A hint of a smile played across his thick lips.
Even Liana, as much as I loved her. The idea had come to me only moments earlier, as I took a final glance at the posters on the walls before heading through the curtain. He motioned to the chair alongside him and I climbed up into it. I briefly considered asking him for a painkiller, or anaesthetic, like the kind you get at the dentist. But I guessed that Jonah would sneer at the idea even if he was able to provide such a thing, and besides, I didn't wish to appear weak, undecided or to miss a single moment of the experience.
The tattoo was going to be so small, I reckoned, that it would be no more than a mosquito bite, surely, sharp and annoying. I almost screamed when the needle pierced my skin and I gripped the handles of the chair in which I was sitting tightly as the ring of pain radiated outwards, numbing my cheek and then my jaw until even the nerve endings in my fingers buzzed and jerked as if I was a frog on a dissecting table who's been jolted with electricity in front of a snickering classroom. My imagination was already running wild.
Just as the pain was beginning to ebb or, at any rate, I was getting used to it, the second bite of the buzzing needle hit me. I drew a sharp breath as the hidden smells of the parlour assaulted my senses: indistinct chemicals, the dry odour of all the invisible dust suspended in the air, the manly fragrance of Jonah leaning over me, his old leather vest, the stale whiff of ancient cigarette smoke mixing with fresh, and even Liana's bargain perfume, though she was still waiting in the other room, behind the multicoloured curtain, nursing her ankle and her new tattoo and no doubt flirting with Nick.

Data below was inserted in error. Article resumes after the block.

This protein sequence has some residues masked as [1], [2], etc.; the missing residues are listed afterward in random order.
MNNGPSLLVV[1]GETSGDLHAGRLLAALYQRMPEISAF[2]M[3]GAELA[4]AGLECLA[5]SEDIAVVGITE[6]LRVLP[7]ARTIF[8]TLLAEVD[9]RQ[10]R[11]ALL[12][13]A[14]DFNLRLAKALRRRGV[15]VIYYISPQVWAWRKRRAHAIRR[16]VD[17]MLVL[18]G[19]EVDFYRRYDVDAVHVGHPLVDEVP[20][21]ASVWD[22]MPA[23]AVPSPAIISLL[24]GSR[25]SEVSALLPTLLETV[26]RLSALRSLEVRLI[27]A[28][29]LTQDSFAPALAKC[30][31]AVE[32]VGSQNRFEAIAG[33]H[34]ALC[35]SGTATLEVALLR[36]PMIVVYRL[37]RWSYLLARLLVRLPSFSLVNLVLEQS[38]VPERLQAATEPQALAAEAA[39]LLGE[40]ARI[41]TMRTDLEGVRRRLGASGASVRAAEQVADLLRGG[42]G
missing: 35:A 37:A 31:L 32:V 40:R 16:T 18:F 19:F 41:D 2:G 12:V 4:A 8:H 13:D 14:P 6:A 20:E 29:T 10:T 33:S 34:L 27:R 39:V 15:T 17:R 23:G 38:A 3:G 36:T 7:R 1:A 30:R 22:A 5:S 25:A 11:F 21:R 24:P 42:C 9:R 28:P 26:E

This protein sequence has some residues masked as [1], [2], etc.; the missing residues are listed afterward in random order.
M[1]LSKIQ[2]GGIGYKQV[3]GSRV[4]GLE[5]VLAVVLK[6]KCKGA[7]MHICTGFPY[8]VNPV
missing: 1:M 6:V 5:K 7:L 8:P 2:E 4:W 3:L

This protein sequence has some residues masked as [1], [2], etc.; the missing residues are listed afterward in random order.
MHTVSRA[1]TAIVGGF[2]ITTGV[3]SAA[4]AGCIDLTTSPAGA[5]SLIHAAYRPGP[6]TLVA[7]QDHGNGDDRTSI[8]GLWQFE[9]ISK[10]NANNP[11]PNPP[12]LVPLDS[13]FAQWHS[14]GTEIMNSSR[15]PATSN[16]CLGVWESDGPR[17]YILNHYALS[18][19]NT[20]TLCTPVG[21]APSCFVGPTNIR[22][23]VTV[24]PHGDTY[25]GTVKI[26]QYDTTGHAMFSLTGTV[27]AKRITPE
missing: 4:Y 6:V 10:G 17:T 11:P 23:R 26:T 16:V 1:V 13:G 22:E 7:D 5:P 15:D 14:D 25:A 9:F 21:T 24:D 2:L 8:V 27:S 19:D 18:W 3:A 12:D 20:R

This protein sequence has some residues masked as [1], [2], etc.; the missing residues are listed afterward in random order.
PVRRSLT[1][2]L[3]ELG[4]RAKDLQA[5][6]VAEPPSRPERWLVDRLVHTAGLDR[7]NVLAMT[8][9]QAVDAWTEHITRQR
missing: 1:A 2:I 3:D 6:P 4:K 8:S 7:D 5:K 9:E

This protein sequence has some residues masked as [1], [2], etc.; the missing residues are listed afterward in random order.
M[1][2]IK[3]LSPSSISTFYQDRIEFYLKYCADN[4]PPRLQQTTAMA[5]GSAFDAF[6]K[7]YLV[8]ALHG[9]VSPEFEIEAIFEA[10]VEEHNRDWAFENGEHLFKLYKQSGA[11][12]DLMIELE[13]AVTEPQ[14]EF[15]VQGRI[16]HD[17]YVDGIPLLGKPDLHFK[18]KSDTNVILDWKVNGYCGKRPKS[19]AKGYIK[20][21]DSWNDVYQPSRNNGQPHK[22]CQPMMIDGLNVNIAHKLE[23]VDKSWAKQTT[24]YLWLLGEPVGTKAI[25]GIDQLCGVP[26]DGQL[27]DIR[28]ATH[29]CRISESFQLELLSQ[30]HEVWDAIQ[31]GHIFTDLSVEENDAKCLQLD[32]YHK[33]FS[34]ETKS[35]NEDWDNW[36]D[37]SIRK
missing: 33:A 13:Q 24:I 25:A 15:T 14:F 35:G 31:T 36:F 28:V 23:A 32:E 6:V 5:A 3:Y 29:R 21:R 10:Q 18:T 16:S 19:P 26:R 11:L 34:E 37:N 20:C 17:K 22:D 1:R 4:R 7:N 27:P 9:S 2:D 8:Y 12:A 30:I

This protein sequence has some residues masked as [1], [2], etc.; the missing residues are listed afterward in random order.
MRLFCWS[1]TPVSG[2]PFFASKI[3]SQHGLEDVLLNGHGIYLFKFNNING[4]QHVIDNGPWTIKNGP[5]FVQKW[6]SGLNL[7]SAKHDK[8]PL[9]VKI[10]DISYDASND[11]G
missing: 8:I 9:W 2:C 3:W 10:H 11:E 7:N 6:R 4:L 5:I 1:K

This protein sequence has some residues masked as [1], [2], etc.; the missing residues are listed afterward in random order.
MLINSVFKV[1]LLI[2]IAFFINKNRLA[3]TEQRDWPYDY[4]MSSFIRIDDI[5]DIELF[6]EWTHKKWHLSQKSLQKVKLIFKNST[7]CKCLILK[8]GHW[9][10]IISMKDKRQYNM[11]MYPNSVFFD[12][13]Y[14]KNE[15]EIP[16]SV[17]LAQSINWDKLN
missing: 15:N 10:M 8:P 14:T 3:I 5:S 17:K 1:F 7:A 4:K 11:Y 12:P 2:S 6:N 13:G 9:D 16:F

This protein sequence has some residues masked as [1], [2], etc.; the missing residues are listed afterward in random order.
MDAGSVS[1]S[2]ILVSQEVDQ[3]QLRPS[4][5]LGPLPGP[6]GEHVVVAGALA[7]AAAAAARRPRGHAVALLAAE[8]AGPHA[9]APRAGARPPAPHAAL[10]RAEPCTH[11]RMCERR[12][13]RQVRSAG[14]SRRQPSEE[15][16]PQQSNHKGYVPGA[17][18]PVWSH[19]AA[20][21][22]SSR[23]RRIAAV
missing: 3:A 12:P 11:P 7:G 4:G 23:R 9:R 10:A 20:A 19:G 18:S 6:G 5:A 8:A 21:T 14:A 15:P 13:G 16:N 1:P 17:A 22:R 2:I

The muted sound of Jonah's apparatus slowly faded as my mind finally began to process what was happening, segregating the sensation, isolating the pain until it felt as if it was part of another dimension, miles away, nothing to do with me any longer. Out of the corner of my eye, I saw him pick up another needle, and carefully slot it into his instrument. I took a deep breath as once again his heavy hand lowered itself to just below my left eye, an inch or so outside my perimeter of vision.
I'd always enjoyed visits to both the doctor and the dentist, and this was surprisingly similar. I found the sensation of relaxing in the chair and having an expert loom over me soothing somehow, and I took a strange sort of comfort in the spartan surrounds of the room, the cold shine of the sterilized equipment and the movements of Jonah, so precise and methodical.
If You Like Eighty Days Books, You’ll Love…